Between 10 and 15 years ago, we shifted as an industry from collecting data on behalf of the owner or the landlord and instead began collecting it at tenant level because the tenant had, in a sense, become the asset. It therefore meant that we needed to know everything there was to understand about that tenant.
However, this remained a function conducted at quite a high level, as real estate managers only needed to know so much. This was because most tenants still had a set lease and paid a set rent, possibly with a break option included in their contract – it was a relatively straightforward arrangement with few variables.
Now with new technology and the rapid move towards an ever more data-driven society, and by extension economy, the level of data being generated is increasing exponentially. According to IBM, 90% of the data on the internet has been created since 2016. That means we are all living through a seismic shift. It also means that rather than the value remaining focused around knowing your tenants – the company name above the door or signature on the lease – it is now about knowing your end user; the individuals in that space.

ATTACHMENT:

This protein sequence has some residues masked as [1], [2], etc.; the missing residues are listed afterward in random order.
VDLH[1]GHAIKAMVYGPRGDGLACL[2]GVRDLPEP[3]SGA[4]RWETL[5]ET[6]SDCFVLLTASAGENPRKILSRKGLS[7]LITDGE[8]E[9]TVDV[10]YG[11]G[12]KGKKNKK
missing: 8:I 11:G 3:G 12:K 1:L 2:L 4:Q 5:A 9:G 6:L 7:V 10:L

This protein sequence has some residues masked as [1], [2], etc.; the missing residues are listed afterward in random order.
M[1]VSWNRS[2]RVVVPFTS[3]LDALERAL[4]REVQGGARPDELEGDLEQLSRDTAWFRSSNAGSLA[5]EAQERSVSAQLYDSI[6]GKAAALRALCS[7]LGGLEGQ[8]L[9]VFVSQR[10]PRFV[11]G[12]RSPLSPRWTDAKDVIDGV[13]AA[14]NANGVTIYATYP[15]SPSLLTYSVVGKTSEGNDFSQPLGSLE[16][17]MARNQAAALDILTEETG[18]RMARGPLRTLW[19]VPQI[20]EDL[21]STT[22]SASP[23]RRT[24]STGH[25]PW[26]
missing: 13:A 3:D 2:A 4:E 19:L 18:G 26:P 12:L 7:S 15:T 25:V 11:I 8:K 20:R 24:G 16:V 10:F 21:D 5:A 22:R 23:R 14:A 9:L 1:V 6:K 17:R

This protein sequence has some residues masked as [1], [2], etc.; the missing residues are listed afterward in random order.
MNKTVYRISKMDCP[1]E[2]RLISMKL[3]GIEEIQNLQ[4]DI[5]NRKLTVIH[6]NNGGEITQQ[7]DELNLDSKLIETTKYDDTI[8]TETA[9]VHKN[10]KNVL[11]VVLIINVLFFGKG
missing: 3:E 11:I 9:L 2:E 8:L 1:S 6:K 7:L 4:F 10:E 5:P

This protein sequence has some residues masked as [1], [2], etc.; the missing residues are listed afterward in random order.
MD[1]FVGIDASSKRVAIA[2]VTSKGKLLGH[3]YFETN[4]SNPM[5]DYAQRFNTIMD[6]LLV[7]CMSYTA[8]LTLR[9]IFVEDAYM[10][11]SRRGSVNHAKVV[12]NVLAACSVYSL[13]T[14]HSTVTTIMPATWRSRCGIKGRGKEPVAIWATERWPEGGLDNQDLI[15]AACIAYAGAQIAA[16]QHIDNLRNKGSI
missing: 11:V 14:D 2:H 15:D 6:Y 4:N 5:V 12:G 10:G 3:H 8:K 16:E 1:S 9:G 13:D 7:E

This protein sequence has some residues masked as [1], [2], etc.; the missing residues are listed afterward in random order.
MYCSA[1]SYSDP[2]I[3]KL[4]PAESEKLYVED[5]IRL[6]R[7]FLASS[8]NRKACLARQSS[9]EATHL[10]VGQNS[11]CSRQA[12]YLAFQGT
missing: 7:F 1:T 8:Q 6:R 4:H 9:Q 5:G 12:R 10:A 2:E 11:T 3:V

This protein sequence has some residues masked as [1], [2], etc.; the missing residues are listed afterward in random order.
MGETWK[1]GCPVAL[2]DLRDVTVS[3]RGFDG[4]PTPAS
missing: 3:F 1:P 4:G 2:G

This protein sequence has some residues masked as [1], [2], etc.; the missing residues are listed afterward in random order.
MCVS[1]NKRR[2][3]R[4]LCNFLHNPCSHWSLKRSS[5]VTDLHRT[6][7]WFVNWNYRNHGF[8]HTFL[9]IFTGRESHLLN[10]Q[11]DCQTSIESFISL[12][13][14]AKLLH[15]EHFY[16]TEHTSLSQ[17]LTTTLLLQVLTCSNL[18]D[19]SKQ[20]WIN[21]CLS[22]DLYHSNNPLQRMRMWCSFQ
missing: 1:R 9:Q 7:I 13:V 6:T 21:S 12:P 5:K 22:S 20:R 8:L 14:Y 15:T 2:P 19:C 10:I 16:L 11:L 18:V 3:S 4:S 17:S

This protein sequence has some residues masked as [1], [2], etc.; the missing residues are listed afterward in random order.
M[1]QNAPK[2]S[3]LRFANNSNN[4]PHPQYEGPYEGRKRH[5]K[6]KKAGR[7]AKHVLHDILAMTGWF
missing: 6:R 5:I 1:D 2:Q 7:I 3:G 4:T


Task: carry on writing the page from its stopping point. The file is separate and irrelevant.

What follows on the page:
How do those end users working in an office environment operate, and by extension what services can we deliver to them? With the introduction of a raft of new technologies including sensors and smart meters in buildings, through to the signal from individual smartphones, there is a new ecosystem of data that can be collected and used to answer those vital questions.
So how much value does this hold? Well, if you look at the Amazons and the Googles of our world you could argue that a very high percentage of the data that they are actively after is being generated in a property – whether it is their own employees in an office, a tenant ordering something online or a shopper making a purchase in a shopping centre.